CABI scientist joins panel discussion focused on how to invest in agricultural solutions that work for women

09 March 2024, Africa: Dr Monica Kansiime, CABI’s Deputy Director, Development and Outreach, Africa today (Friday 8 March) joined a panel of experts to discuss how to invest in agricultural solutions that work for women as part of a forum to celebrate International Women’s Day (IWD) 2024.

In line with the IWD theme of “Invest in Women: Accelerate Progress,” the African Women in Agricultural Research and Development (AWARD) convened the forum together with the CGIAR GENDER Impact Platform and CIFOR-ICRAF to ignite conversations on investments in women.

Dr Kansiime, who in November 2022 was awarded a Gender Responsive Agriculture Systems Policy (GRASP) Fellowship aimed at improving policy process in agri-food systems, took part in the panel discussion to foster equitable agri-food systems while calling for better targeting of such investments for maximum impact in transforming agri-food systems.

A keynote address was given by Janine Cocker, Head of Cooperation at Global Affairs Canada, before the panel discussion took place with aims such as increasing the visibility of women’s contribution in agrifood systems, creating an enabling environment, and addressing gender gaps in agriculture and drawing attention to the strategies and policies that have worked to close the gender gaps in agriculture.

Those who took part in the panel included Dr Abdou Tenkouano, Director General, International Centre of Insect Physiology and Ecology (icipe), Prof Appolinaire Djikeng, Director General, International Livestock Research Institute and CGIAR Senior Director of Livestock-Based Systems, and Dr Éliane Ubalijoro, Chief Executive Officer of the Center for International Forestry Research and World Agroforestry (CIFOR-ICRAF) and Director General of ICRAF.

Agricultural solutions that work for women

The discussions focused on how to invest in agricultural solutions that work for women and the role of institutions in improving the numbers and experiences of women in agrifood systems leadership.

One of CABI’s goals in its Medium-Term Strategy 2023-2025 is to reduce inequality through better opportunities for women and youth. Dr Kansiime, as one of the leaders of CABI’s programming and a proud AWARD Policy Fellow, was asked about what she identifies as the role of policies in shifting the needle toward this goal.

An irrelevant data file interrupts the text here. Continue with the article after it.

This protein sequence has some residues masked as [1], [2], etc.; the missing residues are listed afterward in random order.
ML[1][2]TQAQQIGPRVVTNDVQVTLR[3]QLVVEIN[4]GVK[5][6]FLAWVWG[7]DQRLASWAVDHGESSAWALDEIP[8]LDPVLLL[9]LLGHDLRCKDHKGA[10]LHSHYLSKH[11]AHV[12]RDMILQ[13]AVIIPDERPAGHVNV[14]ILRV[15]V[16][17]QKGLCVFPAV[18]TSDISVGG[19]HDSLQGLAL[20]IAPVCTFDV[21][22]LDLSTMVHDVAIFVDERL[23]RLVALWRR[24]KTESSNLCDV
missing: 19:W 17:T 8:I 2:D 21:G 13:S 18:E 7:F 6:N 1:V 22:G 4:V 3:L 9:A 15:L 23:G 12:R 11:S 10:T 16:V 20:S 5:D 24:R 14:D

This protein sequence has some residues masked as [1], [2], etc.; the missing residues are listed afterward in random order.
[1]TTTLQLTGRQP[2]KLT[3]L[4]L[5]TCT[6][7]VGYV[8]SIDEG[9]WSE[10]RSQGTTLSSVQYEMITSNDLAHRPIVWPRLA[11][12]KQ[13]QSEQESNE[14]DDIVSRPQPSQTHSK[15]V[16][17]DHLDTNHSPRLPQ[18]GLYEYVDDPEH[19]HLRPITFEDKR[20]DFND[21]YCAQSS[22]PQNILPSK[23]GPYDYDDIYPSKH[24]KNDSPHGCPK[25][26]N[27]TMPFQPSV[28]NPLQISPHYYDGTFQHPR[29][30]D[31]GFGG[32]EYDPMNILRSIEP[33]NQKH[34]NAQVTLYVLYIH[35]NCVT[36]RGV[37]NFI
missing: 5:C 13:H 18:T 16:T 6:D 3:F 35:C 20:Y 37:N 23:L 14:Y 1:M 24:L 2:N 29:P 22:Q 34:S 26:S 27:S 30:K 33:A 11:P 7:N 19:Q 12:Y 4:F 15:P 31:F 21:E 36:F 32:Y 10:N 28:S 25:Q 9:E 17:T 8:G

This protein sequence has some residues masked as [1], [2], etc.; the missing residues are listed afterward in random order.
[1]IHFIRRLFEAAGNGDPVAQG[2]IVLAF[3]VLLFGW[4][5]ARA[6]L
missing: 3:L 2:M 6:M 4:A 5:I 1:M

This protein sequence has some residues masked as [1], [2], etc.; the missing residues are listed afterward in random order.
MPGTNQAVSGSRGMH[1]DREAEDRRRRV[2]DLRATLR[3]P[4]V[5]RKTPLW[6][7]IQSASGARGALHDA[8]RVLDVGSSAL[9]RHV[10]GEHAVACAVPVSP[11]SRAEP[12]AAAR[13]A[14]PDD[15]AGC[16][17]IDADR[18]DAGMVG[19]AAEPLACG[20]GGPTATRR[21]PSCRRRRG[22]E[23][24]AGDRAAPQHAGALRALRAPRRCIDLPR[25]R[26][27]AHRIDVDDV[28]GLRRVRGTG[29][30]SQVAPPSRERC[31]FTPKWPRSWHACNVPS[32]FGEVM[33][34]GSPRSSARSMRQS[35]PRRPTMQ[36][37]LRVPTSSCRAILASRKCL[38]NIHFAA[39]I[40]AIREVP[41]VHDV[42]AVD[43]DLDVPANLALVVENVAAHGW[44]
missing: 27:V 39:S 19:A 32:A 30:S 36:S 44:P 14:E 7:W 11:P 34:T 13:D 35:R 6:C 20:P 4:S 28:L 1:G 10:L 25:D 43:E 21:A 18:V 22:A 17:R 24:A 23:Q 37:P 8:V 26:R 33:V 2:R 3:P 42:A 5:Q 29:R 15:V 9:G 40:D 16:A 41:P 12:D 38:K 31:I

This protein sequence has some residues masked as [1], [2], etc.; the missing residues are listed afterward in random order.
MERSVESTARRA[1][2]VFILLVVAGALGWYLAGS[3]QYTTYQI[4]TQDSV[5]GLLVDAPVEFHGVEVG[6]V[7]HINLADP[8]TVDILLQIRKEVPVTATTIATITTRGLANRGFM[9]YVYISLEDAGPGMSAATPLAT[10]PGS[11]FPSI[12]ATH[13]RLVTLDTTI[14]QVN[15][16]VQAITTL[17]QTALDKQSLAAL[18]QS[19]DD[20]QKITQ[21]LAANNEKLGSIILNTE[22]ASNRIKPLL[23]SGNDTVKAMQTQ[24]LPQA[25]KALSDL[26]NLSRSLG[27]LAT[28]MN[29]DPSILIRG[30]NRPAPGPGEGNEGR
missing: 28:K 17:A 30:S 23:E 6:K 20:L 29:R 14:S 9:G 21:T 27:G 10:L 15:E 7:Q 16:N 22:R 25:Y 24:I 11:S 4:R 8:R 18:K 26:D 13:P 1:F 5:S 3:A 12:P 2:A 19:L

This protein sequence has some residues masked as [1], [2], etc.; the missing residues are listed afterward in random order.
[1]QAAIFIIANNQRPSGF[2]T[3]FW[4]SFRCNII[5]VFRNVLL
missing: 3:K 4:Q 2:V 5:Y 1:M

She responded by stating that policies address gender disparities and enable equitable access to resources such as education, healthcare, finance, agricultural inputs, and agricultural advisory services.

“Gender-responsive policies acknowledge and address the specific needs and challenges faced by women. This can include measures such as promoting women’s land rights or creating new income opportunities for women in agricultural value chains, shifting the social norms underpinning inequalities in access to and uptake of agricultural services,” she said.

Dr Kansiime was also asked to reflect on what the IWD theme of “Invest in Women: Accelerate Progress” means and what progress looks like to her.

She said, “Progress means women having equal opportunities to participate and succeed in the economy. This includes access to education, training, and employment, as well as the ability to start and grow businesses.

“Progress entails increasing the representation of women in leadership positions across all sectors, including politics, business, academia, research, and civil society.

“It also means achieving gender equality in all aspects of life, challenging discriminatory norms and practices, promoting gender-responsive policies and legislation, and fostering a culture of respect and inclusivity.”

African women to lead policy changes

AWARD bestowed the GRASP Fellowship honour upon Dr Kansiime as part of the first cohort of 50 African mid-career women who will now embark on a two-year career development programme.

The GRASP Fellowship, features policy practitioners from Ghana, Kenya, Malawi, Nigeria, Uganda, and Zambia, and will help grow the pool of confident and capable African women to lead gender-responsive policy changes that can improve the livelihoods of millions of African smallholder farmers and increase food security.

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